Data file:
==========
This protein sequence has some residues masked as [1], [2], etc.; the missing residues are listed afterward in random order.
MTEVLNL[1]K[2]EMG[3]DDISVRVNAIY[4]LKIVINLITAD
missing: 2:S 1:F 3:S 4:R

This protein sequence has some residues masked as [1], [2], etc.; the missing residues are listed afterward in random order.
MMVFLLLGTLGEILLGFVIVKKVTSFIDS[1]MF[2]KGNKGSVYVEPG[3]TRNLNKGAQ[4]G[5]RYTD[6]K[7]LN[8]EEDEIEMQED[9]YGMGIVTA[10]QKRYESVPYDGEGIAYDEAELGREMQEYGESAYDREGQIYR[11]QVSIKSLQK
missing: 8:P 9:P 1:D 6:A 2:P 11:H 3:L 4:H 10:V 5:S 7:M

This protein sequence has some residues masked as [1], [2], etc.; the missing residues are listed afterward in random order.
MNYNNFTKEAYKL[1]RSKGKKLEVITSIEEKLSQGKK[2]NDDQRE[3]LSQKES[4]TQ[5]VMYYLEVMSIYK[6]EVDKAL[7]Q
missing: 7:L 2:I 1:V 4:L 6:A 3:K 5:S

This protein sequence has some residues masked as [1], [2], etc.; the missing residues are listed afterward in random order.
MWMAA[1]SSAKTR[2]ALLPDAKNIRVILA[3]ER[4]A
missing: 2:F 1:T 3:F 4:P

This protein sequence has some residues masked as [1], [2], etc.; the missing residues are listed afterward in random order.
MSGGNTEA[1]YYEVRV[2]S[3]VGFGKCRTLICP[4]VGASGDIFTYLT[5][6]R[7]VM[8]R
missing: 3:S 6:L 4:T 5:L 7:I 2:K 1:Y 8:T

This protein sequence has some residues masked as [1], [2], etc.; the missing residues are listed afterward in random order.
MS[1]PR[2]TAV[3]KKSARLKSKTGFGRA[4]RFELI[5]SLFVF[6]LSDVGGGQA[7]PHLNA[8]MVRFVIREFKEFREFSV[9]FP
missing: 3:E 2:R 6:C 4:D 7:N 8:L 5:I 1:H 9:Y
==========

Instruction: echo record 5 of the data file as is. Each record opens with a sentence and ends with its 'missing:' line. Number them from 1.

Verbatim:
This protein sequence has some residues masked as [1], [2], etc.; the missing residues are listed afterward in random order.
MSGGNTEA[1]YYEVRV[2]S[3]VGFGKCRTLICP[4]VGASGDIFTYLT[5][6]R[7]VM[8]R
missing: 3:S 6:L 4:T 5:L 7:I 2:K 1:Y 8:T